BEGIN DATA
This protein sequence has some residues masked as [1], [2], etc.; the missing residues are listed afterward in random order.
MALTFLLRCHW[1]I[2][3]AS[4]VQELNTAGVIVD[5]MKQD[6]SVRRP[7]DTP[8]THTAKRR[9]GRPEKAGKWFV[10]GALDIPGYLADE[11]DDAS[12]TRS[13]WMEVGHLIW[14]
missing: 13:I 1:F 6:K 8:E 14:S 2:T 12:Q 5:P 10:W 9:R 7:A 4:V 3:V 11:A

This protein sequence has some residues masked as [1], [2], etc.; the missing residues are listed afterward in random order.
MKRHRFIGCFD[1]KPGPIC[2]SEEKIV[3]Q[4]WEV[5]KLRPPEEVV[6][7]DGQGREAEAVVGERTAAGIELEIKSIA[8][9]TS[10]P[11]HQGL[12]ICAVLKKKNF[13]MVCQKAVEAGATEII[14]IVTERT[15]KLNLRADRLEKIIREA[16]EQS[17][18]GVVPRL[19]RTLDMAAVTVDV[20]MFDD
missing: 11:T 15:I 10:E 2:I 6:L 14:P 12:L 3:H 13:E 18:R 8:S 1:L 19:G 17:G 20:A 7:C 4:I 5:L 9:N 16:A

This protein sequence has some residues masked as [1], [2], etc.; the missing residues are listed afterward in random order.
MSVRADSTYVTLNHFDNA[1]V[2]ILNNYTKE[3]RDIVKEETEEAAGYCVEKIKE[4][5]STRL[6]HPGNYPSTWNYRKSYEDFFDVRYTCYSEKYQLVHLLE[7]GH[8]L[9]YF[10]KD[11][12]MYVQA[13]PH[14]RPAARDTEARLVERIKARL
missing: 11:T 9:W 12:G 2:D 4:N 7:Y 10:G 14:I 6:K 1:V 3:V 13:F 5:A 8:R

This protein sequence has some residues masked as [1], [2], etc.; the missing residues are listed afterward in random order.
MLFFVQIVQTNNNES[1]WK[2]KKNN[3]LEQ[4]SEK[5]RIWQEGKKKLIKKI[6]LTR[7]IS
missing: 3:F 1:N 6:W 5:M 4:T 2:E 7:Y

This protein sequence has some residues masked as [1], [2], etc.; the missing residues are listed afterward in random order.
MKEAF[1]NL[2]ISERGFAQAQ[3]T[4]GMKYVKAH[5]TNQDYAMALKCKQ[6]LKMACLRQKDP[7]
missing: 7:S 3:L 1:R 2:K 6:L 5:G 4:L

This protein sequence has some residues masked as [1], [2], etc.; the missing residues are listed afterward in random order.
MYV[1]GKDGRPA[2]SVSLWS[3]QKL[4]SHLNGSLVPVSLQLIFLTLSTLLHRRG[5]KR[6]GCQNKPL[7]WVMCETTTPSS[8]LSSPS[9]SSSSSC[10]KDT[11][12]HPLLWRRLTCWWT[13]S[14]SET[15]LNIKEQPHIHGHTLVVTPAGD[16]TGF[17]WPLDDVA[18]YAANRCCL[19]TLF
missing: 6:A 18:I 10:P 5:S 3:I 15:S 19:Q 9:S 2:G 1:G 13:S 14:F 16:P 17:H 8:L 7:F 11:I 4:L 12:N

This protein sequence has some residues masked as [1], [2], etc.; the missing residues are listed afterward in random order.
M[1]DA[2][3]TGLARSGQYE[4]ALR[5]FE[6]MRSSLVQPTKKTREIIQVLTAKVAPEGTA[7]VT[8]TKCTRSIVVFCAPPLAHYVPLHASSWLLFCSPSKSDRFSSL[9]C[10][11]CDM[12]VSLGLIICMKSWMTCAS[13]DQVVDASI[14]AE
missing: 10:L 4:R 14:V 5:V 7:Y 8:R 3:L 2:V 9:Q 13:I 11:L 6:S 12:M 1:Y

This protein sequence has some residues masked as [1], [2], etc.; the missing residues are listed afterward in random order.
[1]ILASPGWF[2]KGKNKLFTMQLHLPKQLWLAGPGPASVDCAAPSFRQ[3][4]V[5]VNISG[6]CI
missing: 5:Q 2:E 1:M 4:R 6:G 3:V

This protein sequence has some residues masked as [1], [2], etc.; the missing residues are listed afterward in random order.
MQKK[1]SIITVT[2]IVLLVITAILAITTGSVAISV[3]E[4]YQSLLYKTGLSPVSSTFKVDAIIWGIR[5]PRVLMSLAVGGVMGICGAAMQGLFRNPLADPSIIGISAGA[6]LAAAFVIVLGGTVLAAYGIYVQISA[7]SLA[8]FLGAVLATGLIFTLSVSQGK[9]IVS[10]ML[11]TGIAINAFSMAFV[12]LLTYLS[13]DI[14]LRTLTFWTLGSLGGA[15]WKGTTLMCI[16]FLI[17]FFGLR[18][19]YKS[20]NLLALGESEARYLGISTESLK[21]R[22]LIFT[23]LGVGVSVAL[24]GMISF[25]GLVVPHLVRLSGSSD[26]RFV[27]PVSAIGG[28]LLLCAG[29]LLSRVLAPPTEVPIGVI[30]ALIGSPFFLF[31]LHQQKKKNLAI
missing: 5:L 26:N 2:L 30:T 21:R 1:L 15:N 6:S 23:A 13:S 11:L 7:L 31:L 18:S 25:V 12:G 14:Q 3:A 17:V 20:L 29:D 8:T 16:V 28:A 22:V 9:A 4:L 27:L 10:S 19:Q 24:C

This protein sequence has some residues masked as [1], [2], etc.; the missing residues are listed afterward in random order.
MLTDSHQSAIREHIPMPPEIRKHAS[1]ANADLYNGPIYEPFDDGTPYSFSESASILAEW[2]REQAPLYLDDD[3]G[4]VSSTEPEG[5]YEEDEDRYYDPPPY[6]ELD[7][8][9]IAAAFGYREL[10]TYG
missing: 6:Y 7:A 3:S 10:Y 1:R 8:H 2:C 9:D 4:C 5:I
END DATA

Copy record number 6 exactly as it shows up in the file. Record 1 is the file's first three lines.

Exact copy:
This protein sequence has some residues masked as [1], [2], etc.; the missing residues are listed afterward in random order.
MYV[1]GKDGRPA[2]SVSLWS[3]QKL[4]SHLNGSLVPVSLQLIFLTLSTLLHRRG[5]KR[6]GCQNKPL[7]WVMCETTTPSS[8]LSSPS[9]SSSSSC[10]KDT[11][12]HPLLWRRLTCWWT[13]S[14]SET[15]LNIKEQPHIHGHTLVVTPAGD[16]TGF[17]WPLDDVA[18]YAANRCCL[19]TLF
missing: 6:A 18:I 10:P 5:S 3:I 15:S 19:Q 9:S 2:G 1:G 13:S 14:F 16:P 17:H 8:L 7:F 11:I 4:L 12:N